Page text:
Friday, June 5, 2009

Topic: Comments by Teachers on Students' Compositions

10-second review: From a retiring teacher, the author was given 2,000 themes that the teacher had collected over his career, contributed by 50 instructors. The author had lots of fun going over the teachers’ comments on their students’ writing. Here’s what he found.

Title: “The Wacky World of Theme-Marking.” Gary Sloan. College Composition and Communication (December 1977), 370-373. A publication of the National Council of Teachers of English (NCTE).


1. [Mistake]. The teacher’s comment on the student’s “mistake” was just plain wrong. Substituted “whomever” when the student had correctly used “whoever” in an admittedly tricky sentence: “She would give advice to whoever she believed needed it.”

2. [Mistake Doubled]. The teachers made the same mistake in the comment on the student’s mistake. Example of the teacher’s comment: “One of the main weaknesses are verb tense and agreement.”

3. [Improved?] A third type of comment occurred when the teacher tried to “improve” the expression of the student’s sentence.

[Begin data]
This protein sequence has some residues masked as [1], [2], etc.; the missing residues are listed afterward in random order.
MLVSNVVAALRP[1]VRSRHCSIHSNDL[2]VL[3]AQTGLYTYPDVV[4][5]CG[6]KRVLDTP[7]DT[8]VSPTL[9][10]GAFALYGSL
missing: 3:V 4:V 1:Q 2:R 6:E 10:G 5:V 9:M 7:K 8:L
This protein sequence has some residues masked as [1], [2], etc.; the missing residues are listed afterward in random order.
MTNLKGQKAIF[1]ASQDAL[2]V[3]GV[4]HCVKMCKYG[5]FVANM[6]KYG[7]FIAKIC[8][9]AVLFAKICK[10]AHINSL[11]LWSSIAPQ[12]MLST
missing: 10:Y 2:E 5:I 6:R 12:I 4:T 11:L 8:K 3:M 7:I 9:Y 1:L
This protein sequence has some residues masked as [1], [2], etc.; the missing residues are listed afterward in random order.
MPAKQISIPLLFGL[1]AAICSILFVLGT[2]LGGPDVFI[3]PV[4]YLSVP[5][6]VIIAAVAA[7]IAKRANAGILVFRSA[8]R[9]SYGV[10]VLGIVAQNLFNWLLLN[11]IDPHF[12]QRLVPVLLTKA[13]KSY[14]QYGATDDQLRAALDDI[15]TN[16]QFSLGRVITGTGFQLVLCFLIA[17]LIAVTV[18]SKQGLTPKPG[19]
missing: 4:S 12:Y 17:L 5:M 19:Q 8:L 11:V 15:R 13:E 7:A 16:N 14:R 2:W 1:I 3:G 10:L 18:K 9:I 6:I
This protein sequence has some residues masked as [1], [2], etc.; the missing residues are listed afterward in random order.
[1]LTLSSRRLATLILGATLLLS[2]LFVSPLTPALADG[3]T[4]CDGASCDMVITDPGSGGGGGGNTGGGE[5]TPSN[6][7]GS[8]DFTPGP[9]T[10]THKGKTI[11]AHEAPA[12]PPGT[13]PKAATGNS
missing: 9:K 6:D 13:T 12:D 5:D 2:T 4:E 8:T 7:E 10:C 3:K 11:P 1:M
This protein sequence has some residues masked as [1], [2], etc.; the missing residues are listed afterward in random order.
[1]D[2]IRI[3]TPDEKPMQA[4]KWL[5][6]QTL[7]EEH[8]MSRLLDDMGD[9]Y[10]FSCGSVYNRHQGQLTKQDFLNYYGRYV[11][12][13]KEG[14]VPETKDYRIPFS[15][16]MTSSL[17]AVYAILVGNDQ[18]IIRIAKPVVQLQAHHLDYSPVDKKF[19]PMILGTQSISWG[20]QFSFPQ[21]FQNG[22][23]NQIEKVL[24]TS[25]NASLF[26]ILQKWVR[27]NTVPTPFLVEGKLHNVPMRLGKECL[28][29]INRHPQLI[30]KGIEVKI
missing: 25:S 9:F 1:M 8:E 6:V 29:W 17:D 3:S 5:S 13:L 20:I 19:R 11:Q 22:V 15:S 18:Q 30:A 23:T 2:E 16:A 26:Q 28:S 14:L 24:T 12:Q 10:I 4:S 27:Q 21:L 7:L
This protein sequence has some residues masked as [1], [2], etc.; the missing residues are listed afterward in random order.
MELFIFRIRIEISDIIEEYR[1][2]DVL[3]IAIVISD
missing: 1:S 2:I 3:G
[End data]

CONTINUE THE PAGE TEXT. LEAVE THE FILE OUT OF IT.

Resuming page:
Student sentence: “We couldn’t decide if we wanted to do it or not.”

Teacher’s correction: “It was exceedingly difficult for us to reach a decision concerning the complex issue.”

4. [Purpose?] Teacher disagreed with the student’s idea—not with the expression of the idea, but with the idea itself. Teacher suggested readings in the margin that would contradict the student’s idea and support the teacher’s own point of view. [I teach writing. I don’t proselytize.RayS.]

5. [“Mistakes?”] Teacher pointed out “mistakes” that are used by very good writers in actual published work. For example, beginning sentences with “And…” or “But….”

The author concludes with this statement: “Taken as a whole, the two thousand odd themes bore out a conclusion I had previously drawn from my own experience with marking, which is that it’s an enterprise fraught with peril. There are more things done wrong than right. …. I estimated that most of the markings could have been omitted without loss to the students, that in fact many such omissions would have constituted a decided service.” p. 373.

Comment: “Physician, heal thyself.” RayS.

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